How Long Can I Go Between Breastfeeding Sessions Before My Baby Is Hungry? Not Too Long

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Breastfeeding, like most things when it comes to parenting, doesn't have any set instructions. I almost lost my mind the first week of breastfeeding my daughter because I had no idea how, how often, or how much to feed her. Sometimes she would sleep for hours, and other days she would nurse constantly. Figuring out how long to wait before your baby needs to nurse again can be difficult to decipher and time out. I was always wondering, how long can I go between breastfeeding sessions before my baby is hungry? If you are a new mom, and are as confused as I was, you may be concerned about how to schedule your feeding routine. The simple answer? Just look for the cues your baby gives you.

Romper spoke with Tori Sproat, International Board Certified Lactation Consultant (IBCLC) of Tiny Tummy Lactation Services, who says that babies should always be fed on demand — no schedules. So when they are hungry, you should feed them.

How can you tell if your baby is hungry? Your baby will give you cues to indicate their hunger, but Sproat says that waiting for them to cry is a late cue. "The easiest time to feed your baby is when they look asleep, but are slightly stirring, moving their head side to side," she suggests. Trying to feed a fussy, crying baby can be tough, so feeding them before they get to that point can make for an easier, calmer breastfeeding session.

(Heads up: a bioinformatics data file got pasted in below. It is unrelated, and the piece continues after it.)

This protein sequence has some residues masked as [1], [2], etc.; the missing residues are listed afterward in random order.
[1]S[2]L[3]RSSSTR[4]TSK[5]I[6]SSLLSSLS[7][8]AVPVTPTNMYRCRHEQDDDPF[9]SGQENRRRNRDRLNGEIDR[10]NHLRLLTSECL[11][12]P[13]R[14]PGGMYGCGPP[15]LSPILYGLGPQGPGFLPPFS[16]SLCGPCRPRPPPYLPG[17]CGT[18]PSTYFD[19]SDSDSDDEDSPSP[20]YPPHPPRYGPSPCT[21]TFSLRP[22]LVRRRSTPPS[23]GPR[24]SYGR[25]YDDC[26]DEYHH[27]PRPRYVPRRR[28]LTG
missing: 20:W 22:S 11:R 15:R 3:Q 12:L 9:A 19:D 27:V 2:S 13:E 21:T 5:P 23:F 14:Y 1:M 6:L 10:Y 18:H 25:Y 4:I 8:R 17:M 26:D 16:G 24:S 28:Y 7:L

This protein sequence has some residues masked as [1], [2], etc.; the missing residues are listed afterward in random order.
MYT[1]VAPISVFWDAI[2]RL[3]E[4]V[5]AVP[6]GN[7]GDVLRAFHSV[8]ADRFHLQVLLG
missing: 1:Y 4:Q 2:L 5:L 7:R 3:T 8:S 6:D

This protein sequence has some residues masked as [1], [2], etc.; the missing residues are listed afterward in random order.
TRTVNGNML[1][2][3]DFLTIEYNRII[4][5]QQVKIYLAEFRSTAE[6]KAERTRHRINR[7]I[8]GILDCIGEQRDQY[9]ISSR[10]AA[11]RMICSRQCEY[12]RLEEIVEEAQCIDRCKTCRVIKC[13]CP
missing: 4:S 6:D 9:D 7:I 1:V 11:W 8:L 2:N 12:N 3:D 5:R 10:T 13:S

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How long should you wait between feedings? Sproat says that babies under 6 weeks need to eat frequently and there should be no more than three hours between each feed. (She does note that a four hour stretch at night is OK.) If your baby is not meeting appropriate diaper counts, nursing more frequently than two hour intervals for longer than six hours, or has poor weight gain, these are signs that you should reach out for help, she says.

After the first six weeks, Sproat notes that the intervals can shift somewhat. Most babies will eat every three hours or sooner, but some may sleep for longer intervals between feedings. She adds that it's important to watch diaper counts at this time to make sure your baby is getting enough nutrition.

You should also be prepared for non-stop breastfeeding every now and then. Sproat says that during a growth spurt, babies will want to nurse much more frequently, which is completely normal. According to Kelly Mom, growth spurts will occur every few weeks to a few months until your baby becomes a toddler, and the frequent nursing is your baby's way of increasing your milk supply for their growing needs.

"Remember that your baby is not a robot," adds Sproat. "They are tiny humans, and just like us, they will sometimes eat a big meal and sometimes graze." If you are concerned with adequate supply or have general questions, Sproat advises reaching out to a Women, Infants, and Children (WIC) peer counselor, La Leche League leader, Breastfeeding USA counselor, or a lactation consultant to get the support and answers you need.